Salem et al., and Jacobs et al., used the pool based in the university.
Vivas et al., used a city spa.
Park and Roh set their aquatic experiment in the exercise therapy room in the hospital.
The other four studies failed to identify the place where the intervention took place.
Six studies had a comparison group and of these, four studies compared the aquatic intervention with a land-based exercise.
Bayraktar et al., compared aquatic-Ai-Chi with home-based exercise and Marandi et al., compared aquatic exercise with Pilates and a control group.
To deliver the intervention, Bayraktar et al., Salem et al., Vivas et al., and Lee et al., used physiotherapists as the exercise instructor, whereas in the study by Jacobs et al., physiotherapy students provided instructions about the exercise programme to the participants.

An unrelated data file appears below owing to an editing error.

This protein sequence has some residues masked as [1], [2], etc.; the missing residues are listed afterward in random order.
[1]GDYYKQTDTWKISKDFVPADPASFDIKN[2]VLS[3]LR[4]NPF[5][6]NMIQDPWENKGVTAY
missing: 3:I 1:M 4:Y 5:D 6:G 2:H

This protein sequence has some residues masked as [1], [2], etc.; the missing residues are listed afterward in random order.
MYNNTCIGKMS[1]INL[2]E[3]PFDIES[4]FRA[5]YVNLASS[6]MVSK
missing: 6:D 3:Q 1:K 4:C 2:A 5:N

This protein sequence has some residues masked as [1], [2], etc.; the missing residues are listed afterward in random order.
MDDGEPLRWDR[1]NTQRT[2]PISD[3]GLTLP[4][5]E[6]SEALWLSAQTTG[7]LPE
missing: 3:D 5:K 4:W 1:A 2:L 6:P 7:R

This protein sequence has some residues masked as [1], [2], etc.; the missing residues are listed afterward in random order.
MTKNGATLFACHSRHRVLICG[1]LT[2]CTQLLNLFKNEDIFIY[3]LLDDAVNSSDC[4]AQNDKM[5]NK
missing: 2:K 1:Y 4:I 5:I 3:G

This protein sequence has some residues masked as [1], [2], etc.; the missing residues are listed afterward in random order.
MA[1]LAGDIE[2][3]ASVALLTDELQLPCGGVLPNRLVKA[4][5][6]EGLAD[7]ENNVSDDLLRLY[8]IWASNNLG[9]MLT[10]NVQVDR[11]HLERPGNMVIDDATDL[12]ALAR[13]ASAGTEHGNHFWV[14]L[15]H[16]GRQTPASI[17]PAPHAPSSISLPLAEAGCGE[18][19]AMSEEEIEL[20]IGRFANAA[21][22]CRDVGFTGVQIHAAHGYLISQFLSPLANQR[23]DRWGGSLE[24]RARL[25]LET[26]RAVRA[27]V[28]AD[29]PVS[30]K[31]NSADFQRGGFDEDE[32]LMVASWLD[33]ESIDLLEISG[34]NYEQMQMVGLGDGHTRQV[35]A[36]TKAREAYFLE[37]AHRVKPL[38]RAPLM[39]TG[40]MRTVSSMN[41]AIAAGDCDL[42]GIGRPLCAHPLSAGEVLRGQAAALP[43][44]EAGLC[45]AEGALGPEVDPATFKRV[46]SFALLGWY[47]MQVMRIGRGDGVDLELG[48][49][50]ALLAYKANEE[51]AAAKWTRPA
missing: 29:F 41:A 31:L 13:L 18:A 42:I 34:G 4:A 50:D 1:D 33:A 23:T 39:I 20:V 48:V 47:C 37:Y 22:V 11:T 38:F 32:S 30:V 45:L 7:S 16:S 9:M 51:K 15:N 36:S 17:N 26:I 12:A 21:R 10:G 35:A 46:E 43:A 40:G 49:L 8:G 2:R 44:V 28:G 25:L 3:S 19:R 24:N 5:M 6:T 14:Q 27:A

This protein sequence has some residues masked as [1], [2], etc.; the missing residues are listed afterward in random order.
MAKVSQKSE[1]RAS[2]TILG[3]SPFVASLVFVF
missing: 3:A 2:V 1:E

The duration of the intervention varied between studies from 35 minutes/session to 60 minutes/session.
Four studies used two times a week protocol and three studies used three times a week protocol.
Only one study used six times a week protocol.
The length of provision of the exercise intervention ranged from 4 weeks to 12 weeks.
Because of the heterogeneity of the study designs, participants, and outcome measures, it was impossible to conduct a meta-analysis.
The measure of balance included Timed Up and Go Test, 6-minute walk test, one-leg standing test, six-spot step test, Berg Balance Scale, 10-meter walk test, sit-to-stand task, functional reach test, 5-minute walk test, and sway of centre of pressure with eyes closed and eyes open test.